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I had known Andrew Poppy very well when he was signed to the same label as Propaganda, ZTT. He was an astonishing musician who wrote some great compositions for the label and had them produced in the way most classical music never is. He seemed to be an important part of the label’s sensibility, as much as Frankie or Art of Noise. Two decades after we were on the same label, I met Andrew at a party and we had this conversation about how great it must be to just get up on a stage and perform without the need of setting up a lot of equipment and having to deal with a lot of preparation in regard to the technical side of things. Just to be able to keep things simple, get up on stage and perform on the spot with a piano or a guitar and a singer only. No electronics, no complicated sound systems, just an instrument and a voice. This is something I had always wanted to do but never had the opportunity to… So Andrew and I started to dream up a set list of favorite songs we’d like to perform – this was the beginning of the concept for what became an album of other people’s songs, done in a way neither of us had ever really come near to before – Another Language.
Normally musicians supply me with backing tracks and for a long while I work by myself, thinking up lyrics and melodies. After those are established I meet up with my collaborator and we then put the song into shape. With Andrew the working process was very different. We’d try to meet up regularly – once a week, over a nine month period – and work on several songs at a time that we had chosen to reinterpret. A lot of preparation would be done before we would commit to ‘tape’.
We selected a recording/performing system, and stuck to it. The discipline was to use one instrument only (each song was either played on piano, electric piano or guitar) plus my voice and every time we met up we’d work on the songs, tweak them, change them slightly, rearrange them, take bits out or put them somewhere else in the song. Andrew would make notes and rework the arrangements, take them home, adjust and amend the score until we’d try them out again the following week. This way of working together was very organic, very thorough, and our visions of the song interpretations became clearer and more defined with every session. This way we developed our skills of playing together, and carefully listened to what the other was doing until we sort of ‘clicked’ and synchronized with each other as performers.
After a while we got the feel of each song and would decide that it was the right time to go into the studio. We sensed when a song was finished when we arrived at a point where we did not want to make any more changes – that was the cue for us that they were ready for the next stage. Paul Humphreys recorded and edited all our recording sessions spending endless hours to ‘grab’ the best of our performances.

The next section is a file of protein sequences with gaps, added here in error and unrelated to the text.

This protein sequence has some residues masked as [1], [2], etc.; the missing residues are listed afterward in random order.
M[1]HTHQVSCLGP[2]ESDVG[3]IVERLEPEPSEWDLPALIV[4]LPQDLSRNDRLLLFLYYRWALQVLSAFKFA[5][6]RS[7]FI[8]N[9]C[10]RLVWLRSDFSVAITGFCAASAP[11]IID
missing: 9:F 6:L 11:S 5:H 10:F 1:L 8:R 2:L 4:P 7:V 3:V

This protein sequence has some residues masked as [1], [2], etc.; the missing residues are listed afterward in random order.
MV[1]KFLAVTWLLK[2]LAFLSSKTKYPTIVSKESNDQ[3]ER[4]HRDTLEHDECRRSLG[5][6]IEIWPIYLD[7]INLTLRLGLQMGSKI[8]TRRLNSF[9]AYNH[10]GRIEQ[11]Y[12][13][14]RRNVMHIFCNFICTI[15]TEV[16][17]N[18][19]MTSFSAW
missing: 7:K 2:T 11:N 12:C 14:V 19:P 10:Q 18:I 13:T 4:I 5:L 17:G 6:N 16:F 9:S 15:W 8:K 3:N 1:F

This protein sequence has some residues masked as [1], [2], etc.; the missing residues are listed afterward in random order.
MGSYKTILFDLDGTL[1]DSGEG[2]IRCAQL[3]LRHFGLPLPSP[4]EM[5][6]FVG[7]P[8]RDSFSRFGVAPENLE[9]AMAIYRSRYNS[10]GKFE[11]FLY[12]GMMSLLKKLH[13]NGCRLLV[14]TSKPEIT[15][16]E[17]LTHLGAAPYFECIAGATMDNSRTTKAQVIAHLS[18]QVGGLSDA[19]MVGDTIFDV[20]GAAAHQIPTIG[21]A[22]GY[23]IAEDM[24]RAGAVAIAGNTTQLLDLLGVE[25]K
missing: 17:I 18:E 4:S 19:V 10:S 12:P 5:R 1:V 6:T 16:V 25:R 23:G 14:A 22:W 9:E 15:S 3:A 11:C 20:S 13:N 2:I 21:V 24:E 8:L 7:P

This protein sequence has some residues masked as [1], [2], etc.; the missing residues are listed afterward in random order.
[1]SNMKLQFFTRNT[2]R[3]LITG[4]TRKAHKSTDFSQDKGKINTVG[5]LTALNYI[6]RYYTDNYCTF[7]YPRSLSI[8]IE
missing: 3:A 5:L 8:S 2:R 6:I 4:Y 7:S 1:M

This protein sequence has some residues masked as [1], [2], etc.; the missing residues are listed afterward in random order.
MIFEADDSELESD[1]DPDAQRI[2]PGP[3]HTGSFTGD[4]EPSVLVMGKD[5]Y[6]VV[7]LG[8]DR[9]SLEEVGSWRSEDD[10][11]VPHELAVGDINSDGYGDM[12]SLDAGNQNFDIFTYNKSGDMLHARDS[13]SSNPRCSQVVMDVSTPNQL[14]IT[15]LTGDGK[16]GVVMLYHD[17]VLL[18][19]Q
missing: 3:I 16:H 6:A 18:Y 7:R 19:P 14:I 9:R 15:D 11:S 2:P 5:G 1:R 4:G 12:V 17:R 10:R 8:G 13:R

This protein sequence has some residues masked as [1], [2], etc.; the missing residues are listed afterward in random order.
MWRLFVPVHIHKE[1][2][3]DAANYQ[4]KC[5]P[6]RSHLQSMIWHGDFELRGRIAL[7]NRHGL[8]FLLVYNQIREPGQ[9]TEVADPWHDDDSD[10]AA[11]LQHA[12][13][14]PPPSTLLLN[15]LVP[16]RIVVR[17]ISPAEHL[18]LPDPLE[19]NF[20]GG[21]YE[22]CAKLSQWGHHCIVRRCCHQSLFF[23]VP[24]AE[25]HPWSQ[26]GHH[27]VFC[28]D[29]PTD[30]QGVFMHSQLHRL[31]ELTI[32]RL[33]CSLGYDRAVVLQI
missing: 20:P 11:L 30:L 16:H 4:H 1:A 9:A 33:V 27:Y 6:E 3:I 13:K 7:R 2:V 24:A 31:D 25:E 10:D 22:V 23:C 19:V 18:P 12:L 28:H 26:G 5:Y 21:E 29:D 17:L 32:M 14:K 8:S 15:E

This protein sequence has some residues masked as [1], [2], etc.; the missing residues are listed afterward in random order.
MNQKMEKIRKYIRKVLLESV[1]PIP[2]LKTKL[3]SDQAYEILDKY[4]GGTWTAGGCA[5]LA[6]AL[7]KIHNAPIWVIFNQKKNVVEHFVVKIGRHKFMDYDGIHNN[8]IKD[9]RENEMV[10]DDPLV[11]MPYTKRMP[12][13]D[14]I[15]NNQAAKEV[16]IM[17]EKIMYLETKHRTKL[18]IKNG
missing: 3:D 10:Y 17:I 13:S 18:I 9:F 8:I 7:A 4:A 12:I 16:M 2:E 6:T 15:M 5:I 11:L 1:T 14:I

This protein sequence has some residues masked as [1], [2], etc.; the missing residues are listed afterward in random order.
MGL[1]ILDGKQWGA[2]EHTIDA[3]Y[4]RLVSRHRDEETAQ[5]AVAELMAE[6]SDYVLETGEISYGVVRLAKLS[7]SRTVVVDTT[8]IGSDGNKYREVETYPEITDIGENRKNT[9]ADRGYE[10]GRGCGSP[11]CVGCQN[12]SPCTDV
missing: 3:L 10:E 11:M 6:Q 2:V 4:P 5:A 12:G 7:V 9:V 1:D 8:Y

It took a lot of dedication, perseverance and commitment to get this album off the ground. Another Language is by no means an easy listening album and that’s because it isn’t meant to be one. It’s supposed to draw you into a disorientating world of storytelling. It’s very much an album of stories. Stories that are strange and beautiful, eerie and disturbing, and that are meant to remake the world and reality in the way they remake the original song, in our image.
Even though it only features one of my song lyrics, and is made up of other peoples words and images, I consider it one of the most personal things I have done – probably because it was made the way it was, in a very intimate way, without worrying at all about either the commercial consequences, or where it might fit into the other work I had done. Another debut, another first for me, another project never followed up, and this one very much on the outside of my other music, which in itself was refreshing. Ultimately it became an integral part of my musical development not just as a performer but as a writer. Being such a different way of working it confirmed my interest in self-invention and re-invention, and even the need I have to make changes, to never settle down in a style that might end up becoming clichéd. By doing other peoples songs – getting inside them, studying them so closely, carefully selecting them – it became an important part of my own song writing and helped me further work out the kind of songs I wanted to write.
The fact that each song is represented by only one instrument and my voice intensifies the storytelling aspect of the songs for me. There’s nothing else to distract you from the story that is being told, because it is so bare. That is why this album has become to me an album that engages/insists/demands one’s attention, to listen carefully to every word and every note that is being played.
The ghostly imagery/quality of Julia Bardsley’s pinhole photography suits the timelessness of this album that we wanted to capture. Andrew and I wanted to create an album that you cannot easily put into a time or a place, a category or a frame. Julia’s photography underlines that thought.